Employer-sponsored plans aren’t the only private plans around, of course. And, as it happens, the law has more bite outside of the employer setting. Medicare Advantage plans, for example, are legally obligated to cover everything that traditional Medicare covers. Similarly, starting January 1, 2014, the ACA will require private insurers outside the group market to cover essential health benefits.

    But for employer-sponsored plans, the law isn’t the problem. Far from restraining these plans, the law enables them to tackle the rising costs of technology. There’s just not a business case for it—at least not yet.

    • I do not have time to find it right now, but I think there are some detailed histories of what happened when some insurers tried to refuse payment for radical and expensive breast cancer treatments in the 1990;s.

      The insurers were sued and ridiculed, but after 15 years the medical research seemed to indicate that their refusals were justified.

      Medicare and the FDA are both quite passive about pricing, compared to other OECD nations. They use reference pricing more than we do — where the national insurance plan pays the cost of traditional treatments only,

    • Nick
      I would add another. The press. Plans get killed when they make the front pages. I dont have to give examples.

      I would also add, the same reason plans waffle on the coverage–for reasons you cite above–are the same ones which will prevent docs utilizing safe harbors for liability protection. Sounds great, and the strategy gets mentioned frequently. I just dont see it, except for very low hanging fruit.


      • Brad,

        Totally fair point. Publicity can be murder for these plans. And I agree that there’s some resonance with physician safe harbors. All too often, the law is a convenient scapegoat for insurers and physicians. It’s important to be skeptical of that kind of scapegoating.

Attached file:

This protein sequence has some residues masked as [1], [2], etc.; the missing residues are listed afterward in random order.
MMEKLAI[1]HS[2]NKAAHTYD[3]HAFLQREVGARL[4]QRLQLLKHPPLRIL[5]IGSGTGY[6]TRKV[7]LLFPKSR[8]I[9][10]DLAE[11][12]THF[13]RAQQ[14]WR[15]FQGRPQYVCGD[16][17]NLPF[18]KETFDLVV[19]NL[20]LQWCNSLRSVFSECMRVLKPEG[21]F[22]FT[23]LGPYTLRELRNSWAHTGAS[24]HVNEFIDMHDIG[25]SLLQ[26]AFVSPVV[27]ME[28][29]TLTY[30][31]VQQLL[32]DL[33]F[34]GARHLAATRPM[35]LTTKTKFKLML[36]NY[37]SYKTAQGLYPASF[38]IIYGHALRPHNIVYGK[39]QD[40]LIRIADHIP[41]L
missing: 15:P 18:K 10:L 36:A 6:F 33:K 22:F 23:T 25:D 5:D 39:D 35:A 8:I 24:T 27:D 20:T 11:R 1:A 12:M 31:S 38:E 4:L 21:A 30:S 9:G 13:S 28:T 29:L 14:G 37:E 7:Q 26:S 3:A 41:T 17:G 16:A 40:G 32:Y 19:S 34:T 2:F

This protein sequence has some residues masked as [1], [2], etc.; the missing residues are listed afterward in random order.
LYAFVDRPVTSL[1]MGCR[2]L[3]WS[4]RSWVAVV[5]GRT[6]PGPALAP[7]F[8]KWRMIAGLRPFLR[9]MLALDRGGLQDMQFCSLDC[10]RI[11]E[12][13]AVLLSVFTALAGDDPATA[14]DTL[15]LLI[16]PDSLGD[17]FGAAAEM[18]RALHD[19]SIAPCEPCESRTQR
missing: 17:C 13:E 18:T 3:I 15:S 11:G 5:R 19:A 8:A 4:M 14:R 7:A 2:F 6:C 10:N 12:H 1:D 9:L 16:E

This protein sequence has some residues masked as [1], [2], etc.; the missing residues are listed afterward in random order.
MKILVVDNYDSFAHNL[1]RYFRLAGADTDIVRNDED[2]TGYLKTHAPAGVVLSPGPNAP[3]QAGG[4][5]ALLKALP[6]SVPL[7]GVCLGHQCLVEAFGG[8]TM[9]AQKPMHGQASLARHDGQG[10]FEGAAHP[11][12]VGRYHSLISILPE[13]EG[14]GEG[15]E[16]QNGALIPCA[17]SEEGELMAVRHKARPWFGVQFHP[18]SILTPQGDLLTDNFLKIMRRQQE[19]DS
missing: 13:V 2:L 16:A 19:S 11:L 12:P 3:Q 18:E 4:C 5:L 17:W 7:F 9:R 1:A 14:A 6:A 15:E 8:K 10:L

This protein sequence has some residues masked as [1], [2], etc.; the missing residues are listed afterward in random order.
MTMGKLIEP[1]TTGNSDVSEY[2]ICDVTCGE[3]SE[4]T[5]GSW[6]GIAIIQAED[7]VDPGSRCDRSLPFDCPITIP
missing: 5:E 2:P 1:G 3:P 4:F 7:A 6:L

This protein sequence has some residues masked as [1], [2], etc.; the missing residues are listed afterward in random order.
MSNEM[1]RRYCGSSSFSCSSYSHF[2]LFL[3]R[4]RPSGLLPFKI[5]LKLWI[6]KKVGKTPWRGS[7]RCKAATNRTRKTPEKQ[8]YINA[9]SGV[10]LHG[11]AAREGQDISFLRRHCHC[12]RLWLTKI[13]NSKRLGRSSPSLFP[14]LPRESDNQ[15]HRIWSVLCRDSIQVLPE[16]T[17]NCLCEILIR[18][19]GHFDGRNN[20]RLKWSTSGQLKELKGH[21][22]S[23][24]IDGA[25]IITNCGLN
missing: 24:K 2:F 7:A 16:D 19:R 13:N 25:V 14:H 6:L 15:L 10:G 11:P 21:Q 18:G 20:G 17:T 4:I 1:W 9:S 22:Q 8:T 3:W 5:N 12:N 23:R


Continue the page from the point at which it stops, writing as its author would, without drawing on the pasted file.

• The problem is that medicine is complicated.

      We need to keep in mind just how difficult it may be to determine whether a given treatment is worth doing. For the vast majority of medical decisions, even ignoring physician self interest, the treatments are selected by convention, not because they have been proven by RCT’s. Only a small fraction of what is done has even been studied at that level, let alone proven. So the great bulk of treatments for which insurers pay are justified because they are common practice, not because they are known to be valuable.

      Some treatments come along and years later prove to be valuable. If an insurance company has refused to cover them, and it turns out that it would have helped, then they will face “legitimate” accusations of having killed granny. The defense that “no one knew at the time it would have been lifesaving” does not go very far when the subsequent data supports the therapy.

      Even worse, you have to worry about the moving target effect. The initial application of a treatment may be discouraging, so the company may deny coverage. But the method evolves to something effective, and then the company is back in the position of having to justify its refusal to pay. Constantly reviewing every therapy that has not already been clearly proven useful in RCTs (which is nearly all of them) gets expensive, and as noted above is not necessarily protection from the risk of denying a therapy that in retrospect would have been useful. So the company has to worry about what will be proven about a therapy in the future.

      Way safer to be relatively generous on what you will cover, make up the difference with higher premiums, and let the federal government pay the substantial costs of evaluating the therapies.